Russia May Be Secretly Destroying Its Gulag Prisoner Records To Erase a Brutal Period In Its History

A secret Russian government order to destroy the records of prisoners of Soviet Gulag labor camps has sparked fears that the notorious episode in Soviet history is being erased from history.

The gulags, Soviet forced labor camps created under Vladimir Lenin, peaked under the rule of Joseph Stalin in the 1930s and 1940s as instruments of political repression.

The Gulag History Museum reopened in Moscow in 2015 and commemorates the victims. It has an archival centre and receives inquiries from all over the world from descendants of prisoners.

But the newspaper Kommersant reported that an order was made in 2014, signed by 11 state agencies including the intelligence agency the FSB, the General Prosecutor's Office and the Foreign Intelligence Service, to destroy the records when the prisoner reaches the age of 80.

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Visitors look at works on display at an exhibition in the state museum of Gulag history in Moscow April 2, 2012. Russian media has reported that officials are destroying the records of Gulag prisoners under a secret order passed in 2014. REUTERS/Sergei Karpukhin

Museum director Roman Romanov told the paper that a prisoner's file would be stored indefinitely if they died, or died in the camp. If a prisoner was released, their file was destroyed, but a registration card was drawn up, with their personal details and the dates of their internment.

But when Gulag historian Sergei Prudovsky was researching a peasant who had been sentenced to five years' labor in the Russian far east region of Magadan, he discovered that this registration card had been destroyed too.

Romanov has written a letter of complaint to Russian presidential adviser Mikhail Fedotov, stating that destroying records will have a disastrous impact on the study of the history of the camps and getting information about the victims of repression.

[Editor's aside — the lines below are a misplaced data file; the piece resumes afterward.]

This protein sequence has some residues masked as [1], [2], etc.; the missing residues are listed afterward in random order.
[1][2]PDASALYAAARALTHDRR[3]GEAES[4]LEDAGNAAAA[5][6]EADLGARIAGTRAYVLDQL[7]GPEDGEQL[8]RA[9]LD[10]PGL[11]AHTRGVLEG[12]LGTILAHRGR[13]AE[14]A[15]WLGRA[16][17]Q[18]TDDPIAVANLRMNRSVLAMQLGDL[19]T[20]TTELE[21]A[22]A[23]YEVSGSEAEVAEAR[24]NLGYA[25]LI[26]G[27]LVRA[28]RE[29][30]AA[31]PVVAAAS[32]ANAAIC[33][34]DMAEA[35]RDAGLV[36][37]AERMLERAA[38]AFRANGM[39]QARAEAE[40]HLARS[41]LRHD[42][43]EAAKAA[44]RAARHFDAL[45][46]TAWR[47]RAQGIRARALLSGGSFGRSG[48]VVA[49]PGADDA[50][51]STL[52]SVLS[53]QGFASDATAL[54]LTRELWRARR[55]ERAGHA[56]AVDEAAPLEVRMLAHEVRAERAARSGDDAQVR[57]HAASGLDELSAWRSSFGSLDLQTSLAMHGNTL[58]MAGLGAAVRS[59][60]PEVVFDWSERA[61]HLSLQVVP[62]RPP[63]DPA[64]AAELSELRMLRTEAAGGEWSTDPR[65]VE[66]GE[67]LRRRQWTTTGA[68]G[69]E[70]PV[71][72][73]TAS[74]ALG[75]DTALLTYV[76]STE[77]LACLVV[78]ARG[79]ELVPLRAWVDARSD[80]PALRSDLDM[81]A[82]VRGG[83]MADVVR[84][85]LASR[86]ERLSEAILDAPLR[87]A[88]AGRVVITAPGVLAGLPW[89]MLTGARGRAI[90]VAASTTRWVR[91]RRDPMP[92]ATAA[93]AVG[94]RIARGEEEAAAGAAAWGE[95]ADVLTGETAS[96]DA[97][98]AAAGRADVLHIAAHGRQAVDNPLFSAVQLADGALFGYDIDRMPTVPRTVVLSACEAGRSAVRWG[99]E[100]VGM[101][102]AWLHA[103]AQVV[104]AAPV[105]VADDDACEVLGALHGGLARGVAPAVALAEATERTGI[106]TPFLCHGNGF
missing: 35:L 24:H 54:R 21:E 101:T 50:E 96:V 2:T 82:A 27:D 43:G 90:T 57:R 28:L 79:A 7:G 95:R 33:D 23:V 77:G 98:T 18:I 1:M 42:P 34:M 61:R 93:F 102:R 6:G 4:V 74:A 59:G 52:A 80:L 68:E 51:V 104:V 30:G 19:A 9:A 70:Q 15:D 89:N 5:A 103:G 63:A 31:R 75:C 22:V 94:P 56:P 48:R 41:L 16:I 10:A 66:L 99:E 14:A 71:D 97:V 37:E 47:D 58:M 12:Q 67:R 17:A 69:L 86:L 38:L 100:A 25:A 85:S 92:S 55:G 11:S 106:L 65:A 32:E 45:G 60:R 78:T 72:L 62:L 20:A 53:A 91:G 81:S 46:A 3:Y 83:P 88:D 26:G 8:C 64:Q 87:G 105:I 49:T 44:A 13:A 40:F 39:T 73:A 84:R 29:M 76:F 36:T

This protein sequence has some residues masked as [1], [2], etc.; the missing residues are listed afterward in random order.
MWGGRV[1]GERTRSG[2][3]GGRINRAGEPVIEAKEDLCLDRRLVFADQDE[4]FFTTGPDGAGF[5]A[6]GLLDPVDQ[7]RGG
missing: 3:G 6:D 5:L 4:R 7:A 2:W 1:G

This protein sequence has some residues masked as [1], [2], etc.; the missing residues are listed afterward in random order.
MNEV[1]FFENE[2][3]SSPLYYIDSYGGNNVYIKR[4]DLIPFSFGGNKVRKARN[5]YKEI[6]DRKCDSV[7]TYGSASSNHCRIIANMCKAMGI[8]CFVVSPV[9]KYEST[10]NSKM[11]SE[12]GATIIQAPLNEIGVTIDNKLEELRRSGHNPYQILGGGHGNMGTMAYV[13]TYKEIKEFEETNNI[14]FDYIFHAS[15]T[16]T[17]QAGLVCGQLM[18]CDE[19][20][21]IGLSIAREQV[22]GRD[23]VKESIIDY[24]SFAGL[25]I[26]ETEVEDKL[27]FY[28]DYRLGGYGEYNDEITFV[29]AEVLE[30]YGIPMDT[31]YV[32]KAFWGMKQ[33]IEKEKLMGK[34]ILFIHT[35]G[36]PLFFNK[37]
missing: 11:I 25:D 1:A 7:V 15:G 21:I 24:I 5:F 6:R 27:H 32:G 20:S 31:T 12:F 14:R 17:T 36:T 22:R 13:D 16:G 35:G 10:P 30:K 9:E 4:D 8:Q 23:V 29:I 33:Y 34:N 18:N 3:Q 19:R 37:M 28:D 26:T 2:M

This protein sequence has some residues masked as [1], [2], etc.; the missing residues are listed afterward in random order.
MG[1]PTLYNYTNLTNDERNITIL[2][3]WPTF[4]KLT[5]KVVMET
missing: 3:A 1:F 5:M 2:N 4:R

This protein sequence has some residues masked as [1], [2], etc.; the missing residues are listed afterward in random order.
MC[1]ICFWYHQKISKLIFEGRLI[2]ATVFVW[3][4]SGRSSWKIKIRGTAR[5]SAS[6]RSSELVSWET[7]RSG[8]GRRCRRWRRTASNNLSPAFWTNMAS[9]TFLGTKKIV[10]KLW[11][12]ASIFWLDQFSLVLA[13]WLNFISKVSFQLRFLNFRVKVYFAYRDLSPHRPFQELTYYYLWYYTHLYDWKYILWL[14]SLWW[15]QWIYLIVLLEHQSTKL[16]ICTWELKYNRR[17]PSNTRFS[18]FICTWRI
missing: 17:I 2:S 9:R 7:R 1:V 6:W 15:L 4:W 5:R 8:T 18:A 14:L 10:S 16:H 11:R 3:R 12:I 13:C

He told the radio station Echo of Moscow that he wants to know the details of the order and why it is being carried out.

"It is terrible. We need to establish whether they are being destroyed because of administrative and financial issues. I hope there is no other reason for it.

"The destruction of registration cards simply leads to the destruction of information about people," he said.

Under President Vladimir Putin, the Kremlin has been accused of downplaying Stalin's crimes, focusing more on his role in the Soviet World War Two victory over Nazi Germany.

One notorious gulag, called Perm-36, was taken over by local officials in 2015 and references to Stalin's crimes were removed, the BBC reported.

Marion Smith, executive director of Washington D.C.-based group Victims of Communism told Newsweek the move suggested a push to promote a "revisionist history" of the Soviet Union.

"Without truth and memory, there can be no justice. Historical recognition is a small measure of justice—the first step in a long process. But by destroying the records of millions of Gulag survivors, the Putin regime is trying to erase their memories from the consciousness of the world."

"If the Putin regime is concerned that no one is interested in archiving and stewarding these files—files documenting of one of the most heinous totalitarian crimes of the twentieth century—well, we will gladly take them," he said in an emailed statement.

Correction: This article has been updated to make clear that Marion Smith is a man and removes a reference to the Victims of Communism as a lobby group.